Magna Canta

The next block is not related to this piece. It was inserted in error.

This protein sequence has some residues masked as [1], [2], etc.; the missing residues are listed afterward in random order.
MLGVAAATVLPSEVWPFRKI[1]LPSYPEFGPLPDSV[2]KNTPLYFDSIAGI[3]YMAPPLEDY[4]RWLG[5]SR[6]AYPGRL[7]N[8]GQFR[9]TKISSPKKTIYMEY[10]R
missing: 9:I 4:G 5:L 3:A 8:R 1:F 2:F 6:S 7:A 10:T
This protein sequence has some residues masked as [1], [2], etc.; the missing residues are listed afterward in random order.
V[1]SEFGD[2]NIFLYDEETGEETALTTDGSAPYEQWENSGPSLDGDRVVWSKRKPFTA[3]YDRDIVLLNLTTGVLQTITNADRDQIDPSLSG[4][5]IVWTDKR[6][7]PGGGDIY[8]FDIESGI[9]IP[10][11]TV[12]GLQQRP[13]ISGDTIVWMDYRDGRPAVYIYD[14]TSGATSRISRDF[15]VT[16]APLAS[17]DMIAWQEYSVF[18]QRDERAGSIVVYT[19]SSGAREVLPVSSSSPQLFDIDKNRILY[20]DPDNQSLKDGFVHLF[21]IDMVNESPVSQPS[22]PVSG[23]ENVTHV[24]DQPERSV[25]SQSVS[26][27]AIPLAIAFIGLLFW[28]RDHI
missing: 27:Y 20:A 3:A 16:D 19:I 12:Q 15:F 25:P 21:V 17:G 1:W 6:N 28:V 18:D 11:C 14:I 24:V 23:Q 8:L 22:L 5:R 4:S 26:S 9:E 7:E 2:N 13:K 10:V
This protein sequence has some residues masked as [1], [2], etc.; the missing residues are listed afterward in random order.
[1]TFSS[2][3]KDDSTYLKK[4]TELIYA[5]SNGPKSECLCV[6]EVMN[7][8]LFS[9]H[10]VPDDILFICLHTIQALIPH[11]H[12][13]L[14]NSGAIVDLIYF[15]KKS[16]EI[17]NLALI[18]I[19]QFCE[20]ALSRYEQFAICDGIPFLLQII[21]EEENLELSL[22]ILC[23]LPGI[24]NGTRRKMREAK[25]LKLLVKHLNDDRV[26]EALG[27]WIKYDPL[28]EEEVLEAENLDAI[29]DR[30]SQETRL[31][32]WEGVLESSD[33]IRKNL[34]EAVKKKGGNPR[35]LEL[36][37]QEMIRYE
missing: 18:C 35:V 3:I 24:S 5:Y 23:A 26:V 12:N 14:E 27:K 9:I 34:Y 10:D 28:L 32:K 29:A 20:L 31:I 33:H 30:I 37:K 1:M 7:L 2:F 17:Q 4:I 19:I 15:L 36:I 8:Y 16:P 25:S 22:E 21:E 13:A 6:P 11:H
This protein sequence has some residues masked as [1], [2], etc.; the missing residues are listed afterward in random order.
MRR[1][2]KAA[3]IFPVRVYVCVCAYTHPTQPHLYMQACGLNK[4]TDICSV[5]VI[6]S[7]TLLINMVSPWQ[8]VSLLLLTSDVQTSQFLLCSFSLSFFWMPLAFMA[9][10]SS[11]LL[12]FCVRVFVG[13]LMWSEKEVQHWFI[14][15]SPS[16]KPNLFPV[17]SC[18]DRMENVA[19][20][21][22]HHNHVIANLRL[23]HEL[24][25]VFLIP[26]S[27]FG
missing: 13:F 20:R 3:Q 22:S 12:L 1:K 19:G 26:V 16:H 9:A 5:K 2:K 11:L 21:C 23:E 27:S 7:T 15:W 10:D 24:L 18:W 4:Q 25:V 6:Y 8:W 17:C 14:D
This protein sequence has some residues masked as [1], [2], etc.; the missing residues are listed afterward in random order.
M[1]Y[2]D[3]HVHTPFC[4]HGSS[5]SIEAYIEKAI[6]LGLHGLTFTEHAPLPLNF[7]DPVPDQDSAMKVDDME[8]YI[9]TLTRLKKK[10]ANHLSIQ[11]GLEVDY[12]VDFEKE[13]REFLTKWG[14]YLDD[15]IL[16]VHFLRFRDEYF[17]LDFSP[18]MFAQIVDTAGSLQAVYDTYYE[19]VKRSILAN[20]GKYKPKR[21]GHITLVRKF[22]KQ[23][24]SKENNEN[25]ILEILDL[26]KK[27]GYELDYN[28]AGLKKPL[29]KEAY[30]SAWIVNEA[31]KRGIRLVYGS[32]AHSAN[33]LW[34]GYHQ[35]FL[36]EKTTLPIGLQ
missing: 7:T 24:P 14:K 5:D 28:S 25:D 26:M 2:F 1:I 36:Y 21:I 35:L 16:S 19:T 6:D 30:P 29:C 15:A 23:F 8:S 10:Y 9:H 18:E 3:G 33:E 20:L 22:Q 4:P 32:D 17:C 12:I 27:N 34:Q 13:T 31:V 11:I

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Ever since the surprise (not to say bizarre) commercial success of the Benedictine Monks of Santo Domingo de Silos with their chart-topping 1994 album of Gregorian chant, record labels have been trying to make lightning strike twice by releasing albums of contemplative liturgical music with new agey cover art. One of the smarmier but more successful attempts was made by Enigma, who had hit the charts in 1990 with "Sadeness," a squicky fusion of softcore French porn, medieval melodies, and club beats. Magna Canta is something of a meta-fusion of those two fusions -- Junior Deros and Ray Federico take the high-minded spirituality of the monks (or at least a well-meaning, if woolly-headed, approximation of it) and combine it with the warm and fuzzy funkiness of Enigma, creating music that is meant to "transport the listener on wings of angels to another time and place as a journey into distant memories from a forgotten time open a realm of mystery and sacredness." Making fun of that kind of talk wouldn't be sporting, and to be fair, the music is all really very pleasant: it's mostly sung by a choir, which really does sound pretty good, and the beats are well constructed and tasteful. One track, "Japan," even adds another dimension of cultural fusion by bringing in the voice and lyrics of one Marianne Shimisu, to nice effect. But if you're looking for transcendence rather than simple pleasantness, you'll need to look elsewhere (e.g., Palestrina or Hildegard von Bingen).

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